As parents, this will not be the first time that you will need to give your full time and attention to your child and set your needs, plans and desires aside. But it’s just momentarily. Keeping your child in a diaper so that you can avoid a wet seat in the car, or not have to change the sheets in their bed is not in your child’s greatest interest. In this article, I won’t get derailed into the conversation of potty training vs. independent toileting and how to successfully reach the latter, because if you are the parent who is delaying your child’s underwear-wearing progression for your own reasons, put yourself on notice, it is more than toileting!

Usually parents who have found themselves in one of these scenarios mean no harm to their child. Read that again. I know you mean no harm to your child. In fact, most parents are usually acting out of love and the desire to hold on to the sweetness of the magical years of childhood. But, I promise you that your child will unfold much more appropriately make better friendships and feel better about the relationship with you if you can follow his or her lead to the next natural step of growth and development. Change is hard. But… not for kids, for us adults. Kids change and adapt at a rapid pace, if left to their own devices. We are the ones who resent change, are fearful of failing and sometimes present that to our children until they indeed begin to carry our fears and reluctance and make them their own. Most children are naturally fearless. That’s why we need to teach and protect them before they know all the reasons why.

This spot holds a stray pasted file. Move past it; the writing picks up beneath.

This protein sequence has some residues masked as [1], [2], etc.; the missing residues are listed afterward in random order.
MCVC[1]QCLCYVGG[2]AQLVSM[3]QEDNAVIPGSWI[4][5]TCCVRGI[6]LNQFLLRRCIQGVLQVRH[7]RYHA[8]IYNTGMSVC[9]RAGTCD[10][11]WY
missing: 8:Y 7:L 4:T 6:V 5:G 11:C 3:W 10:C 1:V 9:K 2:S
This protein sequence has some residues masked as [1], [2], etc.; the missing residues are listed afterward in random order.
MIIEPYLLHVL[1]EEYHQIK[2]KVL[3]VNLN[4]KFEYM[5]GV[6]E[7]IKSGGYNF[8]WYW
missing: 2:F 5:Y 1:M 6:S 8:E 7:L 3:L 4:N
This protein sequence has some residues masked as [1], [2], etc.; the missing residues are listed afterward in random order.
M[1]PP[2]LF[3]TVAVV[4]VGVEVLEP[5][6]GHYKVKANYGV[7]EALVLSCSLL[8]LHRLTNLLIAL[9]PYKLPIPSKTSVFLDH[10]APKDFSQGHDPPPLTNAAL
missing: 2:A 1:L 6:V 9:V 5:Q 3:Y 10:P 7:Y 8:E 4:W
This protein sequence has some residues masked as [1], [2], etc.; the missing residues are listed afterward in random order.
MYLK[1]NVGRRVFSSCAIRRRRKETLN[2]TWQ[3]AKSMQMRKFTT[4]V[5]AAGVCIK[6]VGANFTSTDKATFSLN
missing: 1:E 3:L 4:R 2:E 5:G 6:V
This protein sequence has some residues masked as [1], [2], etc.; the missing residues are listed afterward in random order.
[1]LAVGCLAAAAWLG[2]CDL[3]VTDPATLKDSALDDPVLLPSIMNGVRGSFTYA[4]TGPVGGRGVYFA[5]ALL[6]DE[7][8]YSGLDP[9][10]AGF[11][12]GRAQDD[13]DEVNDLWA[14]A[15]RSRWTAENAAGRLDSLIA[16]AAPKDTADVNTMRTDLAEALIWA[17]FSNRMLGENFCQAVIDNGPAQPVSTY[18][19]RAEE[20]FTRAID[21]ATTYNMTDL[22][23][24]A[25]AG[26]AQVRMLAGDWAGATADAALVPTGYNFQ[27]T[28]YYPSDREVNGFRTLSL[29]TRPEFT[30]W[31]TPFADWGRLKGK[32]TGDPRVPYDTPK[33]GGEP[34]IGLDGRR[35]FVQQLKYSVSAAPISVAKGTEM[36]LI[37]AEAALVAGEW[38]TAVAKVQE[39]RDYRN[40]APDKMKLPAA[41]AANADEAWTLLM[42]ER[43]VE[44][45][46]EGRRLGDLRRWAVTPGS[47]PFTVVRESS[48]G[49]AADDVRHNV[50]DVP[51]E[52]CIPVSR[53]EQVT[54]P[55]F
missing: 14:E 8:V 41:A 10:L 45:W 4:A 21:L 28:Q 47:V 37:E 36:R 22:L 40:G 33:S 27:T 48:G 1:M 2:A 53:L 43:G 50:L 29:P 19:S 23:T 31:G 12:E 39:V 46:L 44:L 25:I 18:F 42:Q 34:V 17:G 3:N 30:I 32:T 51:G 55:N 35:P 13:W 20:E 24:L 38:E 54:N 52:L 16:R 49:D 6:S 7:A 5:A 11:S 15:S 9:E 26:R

So do your best. Observe and listen to your friends. Ask the advice of your child care professional or pediatrician. “Is it okay for my 4 year old to have a bottle at night? Is it unusual for my preschooler to want his binky at home?” You want to support your child’s growth. You want to encourage their personal development. You want to be your child’s escort into their next precious step of life. Enjoy all of the steps. Don’t get stuck in one. Have fun!

Julie Jenkins Sathe is building a reputation for her humorous and straight forward
inspirational workshops for both educators and parents. She has published
two books, Enlightened Discipline and Teens! Change is Your Choice.